Making A Serigraph

From the artist...

Many of you know that I have been unable to get bark paper for a couple of years now and have used up what I have. Summer of 2013, I had a show. Some wonderful clients attended this show and we discussed my bark paper dilemma. They put me in touch with their son Chris and he explained to me that he was very familiar with Mexico having lived there for several years. He speaks fluent Spanish and has extensive experience in dealing with the Mexican government and the people of Mexico.

Within a few days Chris was on a plane to Mexico City. San Pablito is a very small high mountain village about 160 miles northeast of Mexico City. It is so remote that most people on the road to San Pablito have never heard of it. Once in San Pablito Chris was able to find two quality bark paper makers, Federico and Margarita. We decided to commission them both for some paper.

San Pablito At A Distance

Federico preparing the bark                   Margarita with bark paper

Click below for more information on this extraordinary paper.

"Bark Paper"

Most bark paper sources here in America have discontinued carrying this beautiful product because it is getting harder and harder to get. I am so thankful to Chris and his folks for helping me locate a new source.

The image above is the drawing I will be using to create "Seven." Typically, these are never seen and they are destroyed upon completion of the edition. I have been asked numerous times about documenting the process so that people could understand it more clearly. Next will be the creation of separations and stencils. After that we'll prep the paper for press time and chronicle each color as it is layered onto the paper. The next stages will include tearing and burning of the edges and, finally, each piece is glazed and marked.

"Seven" is a 13 color hand pulled mixed media serigraph on hand made bark paper. There will be 11 proofs and 27 edition pieces. "Seven" measures 25 inches by 50 inches. It is the largest piece I have ever done. This is a piece I have been working on for some time. I have been tinkering with the drawing above for over a year and I am excited to finally see it come to life.

As promised we bring you the next step in the making of a serigraph. We know some of you may not be interested in this process but the response to our last newsletter was overwhelming and many of you were interested in how Rob's pieces come together. In part one we saw the original drawings and the story where Rob's bark paper comes from. Each of the steps will be posted online so you can go back and see all the steps any time you like. In case you missed the previous email, click here to be taken to The making of "Seven"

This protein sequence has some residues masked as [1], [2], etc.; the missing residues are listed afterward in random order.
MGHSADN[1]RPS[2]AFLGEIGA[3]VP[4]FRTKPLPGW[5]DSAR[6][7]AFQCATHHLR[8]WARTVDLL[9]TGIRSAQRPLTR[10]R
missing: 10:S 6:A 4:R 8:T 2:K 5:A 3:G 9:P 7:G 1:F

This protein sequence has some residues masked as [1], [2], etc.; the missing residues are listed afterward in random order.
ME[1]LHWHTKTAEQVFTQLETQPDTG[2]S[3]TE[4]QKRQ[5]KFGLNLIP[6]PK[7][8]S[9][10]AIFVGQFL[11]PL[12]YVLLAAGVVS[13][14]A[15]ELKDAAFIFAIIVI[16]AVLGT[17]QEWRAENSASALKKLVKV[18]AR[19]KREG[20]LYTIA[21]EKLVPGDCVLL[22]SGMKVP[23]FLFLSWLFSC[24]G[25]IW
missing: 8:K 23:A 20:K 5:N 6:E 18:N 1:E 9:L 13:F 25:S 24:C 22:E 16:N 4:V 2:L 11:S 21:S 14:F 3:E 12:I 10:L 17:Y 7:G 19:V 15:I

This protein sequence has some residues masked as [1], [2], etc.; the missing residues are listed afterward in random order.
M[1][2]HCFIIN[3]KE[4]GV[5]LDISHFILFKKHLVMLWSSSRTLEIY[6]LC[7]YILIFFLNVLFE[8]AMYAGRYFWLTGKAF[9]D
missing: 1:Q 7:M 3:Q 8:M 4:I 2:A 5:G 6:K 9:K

We continue with part two...

Drawings and Separations

Above is the original drawing now mounted to a permanent surface.

Above is the mounted drawing covered with a layer of film. It's hard to see but it is there. I use the word film but it confuses people sometimes as they picture a developing process. Actually it is just a clear sheet of plastic. The film covers the drawing and is taped to the board so that it will not move during this stage. As you can see there are now black areas that have been painted on the film. These black areas correspond to the highlights of the eventual piece and are created using the pattern beneath. The highlights, or the lightest color, is done first. These areas will rest on top of several layers that will be applied first during the paint application stage. During that stage the darkest colors are applied first and then as we move through the value scale to the highlights, the paint is "stacked" on top of one another. These separations are created in reverse starting with the lighter colors and moving through the darks for one primary reason. Starting with the highlights allows me to see through the plastic and determine where the next value needs to go. When the second layer of plastic is applied and painted on, the first color, or highlight, is also painted over on the second layer. This is done for the first 4 or 5 colors until it becomes to impractical to cover so much surface. This creates ease in registration so that if I am off just a bit there will be no registration mishaps. Registration is the term used to describe how each individual color interacts with it's neighboring color. As these separations are created, they must never move. During the paint application stage the paper and the screens will be registered to the press. During that stage each sheet must be set into the press in exactly the same place every time and for each color.